top of page

ICYMI: more reading, chatting, re-thinking, and even a bit of re-mixing, for commemorating BITUSA@40

Updated: Jun 8

"Remixing" the album cover... official 1984 12-inch vinyl promo/DJ single of "Born in the U.S.A." b/w four non-LP B-sides

June 8, 2024

Not surprisingly, this week has yielded some interesting online reporting related to the 40th anniversary of Born in the U.S.A.'s release. Two of the best features can be found at and And towards the end of the week, Springsteen himself provided his own 40th-anniversary "explainer" for the album, via his official online platforms. In case you missed any of it, here's our detailed weekend review/roundup, with direct links provided, as well:

Rolling Stone's Brian Hiatt, author of Bruce Springsteen: The Stories Behind The Songs, recently chatted with Roy Bittan and Max Weinberg about the recording of Springsteen's all-time-biggest-selling album. The exclusive, wide-ranging interviews touch upon the strength of simplicity found in the title track's memorable riff ("To be able to just get down right down into your gut, and just lay into two chords and one riff, it’s elemental rock & roll," says Bittan,) the importance of Stevie Van Zandt's Keith-Richards-like rhythm guitar playing, and Weinberg's insistence - contradicting Springsteen's own 2022 Rolling Stone assessment of the still-unreleased material from the circa-1982 full-band sessions - that the legendary "electric Nebraska" material remains worthy of release. “[T]he sort of legend that has grown up around that material is that [the full-band versions] weren’t very good,” says Weinberg. “It’s actually incredibly good! It was just completely wrong for what Bruce wanted to do...and it was very much in the E Street Band style, and very similar to what we do now when we play those songs. It was great, and it was a rock record.” Mighty Max also relates the experience of staying at Springsteen's Los Angeles home and hearing Bruce creating "My Hometown," singing and playing it on his acoustic guitar as he composed it. Click here to hear Brian Hiatt's full podcast with Roy Bittan and Max Weinberg, and to read transcribed excerpts from it, in "40 Years of ‘Born in the U.S.A.’: The E Street Band Looks Back at Bruce Springsteen’s Biggest Album." Hiatt also posted some additional transcribed excerpts here today.

Meanwhile, Mike Duquette over at has delivered an excellent history of three of the most underappreciated and - due to their never having received any official re-releases in the digital-audio age - now virtually lost artifacts from the period when Born in the U.S.A. and its string of hit-singles began their historic chart performances: those Arthur Baker-produced 12-inch dance remixes of the album's first three singles ("Dancing in the Dark," "Cover Me," and "Born in the U.S.A.") Duquette conducted a new and extensive interview with Baker for this article, in which Baker provided many interesting behind-the-scenes details - warts and all - on producing each of the dance remixes for these three Springsteen singles.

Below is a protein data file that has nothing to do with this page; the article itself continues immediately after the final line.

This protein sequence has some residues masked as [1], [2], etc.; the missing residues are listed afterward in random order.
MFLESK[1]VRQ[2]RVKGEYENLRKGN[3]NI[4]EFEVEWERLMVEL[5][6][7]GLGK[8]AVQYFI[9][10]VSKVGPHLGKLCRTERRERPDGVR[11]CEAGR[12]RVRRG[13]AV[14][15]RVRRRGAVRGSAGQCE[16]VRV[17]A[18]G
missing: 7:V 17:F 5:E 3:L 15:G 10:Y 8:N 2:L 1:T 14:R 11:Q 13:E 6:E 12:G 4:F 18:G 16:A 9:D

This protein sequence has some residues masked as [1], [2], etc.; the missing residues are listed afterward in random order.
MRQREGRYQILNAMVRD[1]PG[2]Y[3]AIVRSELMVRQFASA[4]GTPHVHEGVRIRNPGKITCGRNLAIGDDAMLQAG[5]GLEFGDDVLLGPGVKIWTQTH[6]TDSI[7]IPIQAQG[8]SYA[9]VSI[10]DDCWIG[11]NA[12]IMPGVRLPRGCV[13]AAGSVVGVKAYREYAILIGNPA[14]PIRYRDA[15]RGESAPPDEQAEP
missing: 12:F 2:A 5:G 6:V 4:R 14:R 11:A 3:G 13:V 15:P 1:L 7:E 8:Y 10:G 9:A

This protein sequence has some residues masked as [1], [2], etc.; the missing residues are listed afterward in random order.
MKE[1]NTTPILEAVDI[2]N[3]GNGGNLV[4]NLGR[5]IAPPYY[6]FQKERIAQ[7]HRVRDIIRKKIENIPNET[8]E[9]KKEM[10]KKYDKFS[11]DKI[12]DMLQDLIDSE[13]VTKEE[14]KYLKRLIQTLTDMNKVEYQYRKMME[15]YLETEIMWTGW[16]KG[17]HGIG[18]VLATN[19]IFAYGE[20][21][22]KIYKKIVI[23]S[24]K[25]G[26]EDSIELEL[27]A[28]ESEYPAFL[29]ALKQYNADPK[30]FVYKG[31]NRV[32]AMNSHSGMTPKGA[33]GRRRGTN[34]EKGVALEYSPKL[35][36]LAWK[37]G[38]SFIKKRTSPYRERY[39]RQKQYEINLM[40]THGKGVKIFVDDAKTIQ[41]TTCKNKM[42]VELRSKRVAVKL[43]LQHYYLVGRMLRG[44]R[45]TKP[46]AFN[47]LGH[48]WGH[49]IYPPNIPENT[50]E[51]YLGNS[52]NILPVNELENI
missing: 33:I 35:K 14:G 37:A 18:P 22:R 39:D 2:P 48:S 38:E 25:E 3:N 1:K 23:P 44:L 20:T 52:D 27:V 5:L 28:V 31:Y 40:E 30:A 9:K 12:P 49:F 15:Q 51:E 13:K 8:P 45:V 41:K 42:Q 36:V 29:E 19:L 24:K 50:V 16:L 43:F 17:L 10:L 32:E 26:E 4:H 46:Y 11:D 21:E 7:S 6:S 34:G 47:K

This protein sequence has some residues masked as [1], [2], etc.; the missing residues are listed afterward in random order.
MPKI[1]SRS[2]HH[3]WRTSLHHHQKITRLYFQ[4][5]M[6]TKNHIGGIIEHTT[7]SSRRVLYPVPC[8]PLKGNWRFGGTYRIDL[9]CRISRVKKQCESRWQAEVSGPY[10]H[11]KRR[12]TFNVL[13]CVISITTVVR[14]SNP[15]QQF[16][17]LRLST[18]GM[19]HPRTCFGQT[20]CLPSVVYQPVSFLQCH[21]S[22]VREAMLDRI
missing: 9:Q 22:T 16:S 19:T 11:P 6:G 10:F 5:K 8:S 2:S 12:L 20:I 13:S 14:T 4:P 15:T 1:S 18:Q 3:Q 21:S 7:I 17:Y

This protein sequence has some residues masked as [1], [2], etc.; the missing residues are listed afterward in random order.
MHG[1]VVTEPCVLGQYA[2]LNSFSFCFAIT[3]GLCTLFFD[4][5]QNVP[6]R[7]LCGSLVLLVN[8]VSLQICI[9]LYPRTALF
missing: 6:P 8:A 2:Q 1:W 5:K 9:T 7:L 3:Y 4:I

Among our favorite "fun facts" to be found here... Baker, a Boston native, is such a longtime Springsteen fan that he was in attendance at the same 1974 Harvard Square Theatre concert that inspired Jon Landau to write his famous "I saw rock and roll future" essay. And among the backing vocalists on Baker's "Dancing in the Dark" remix was former E Street Choir member and legendary backing vocalist Cindy Mizelle. (Incidentally, Mizelle and her fellow backing singers' "oh-oh-oh"s from that remix now often get sung back to Springsteen from audiences during his live performances of "Dancing in the Dark," despite his '84-remix-sessions request to Baker & Co. to downplay those very same "oh-oh-oh"s.)

While Baker's candor throughout the new interview is admirable, it's a shame that he undervalues his and his collaborators' work on the "Born in the U.S.A." remixes. The "Freedom Mix" of that track, a YouTube link to which the article provides, pulled out and spotlighted some crucial, brutally beautiful elements that were fully buried in the originally released mix found on the album, such as Springsteen's mournfully sung "Oh, my God, no, no" (which he would then begin adding to his live performances of the song on the '84-'85 tour,) and even a bit of that Van Zandt-channels-Richards rhythm guitar of which Max Weinberg spoke to Click here to read Mike Duquette's "You Can't Start a Fire Without a Spark: Arthur Baker on the 'Born in the U.S.A.' Dance Remixes," exclusively at The

And finally, as Bruce often noted while introducing his The Ghost of Tom Joad Tour performances of "Born in the U.S.A.," the songwriter always gets the last shot. (At least for now, that is, since we at Letters To You aren't quite done with Born in the U.S.A.'s 40th anniversary ourselves. But more on that later; stay tuned.) Here's the newly dropped official Springsteen take on BITUSA@40, aka the "Born in the U.S.A. Explainer," released on June 6 via his social-media and YouTube platforms:


bottom of page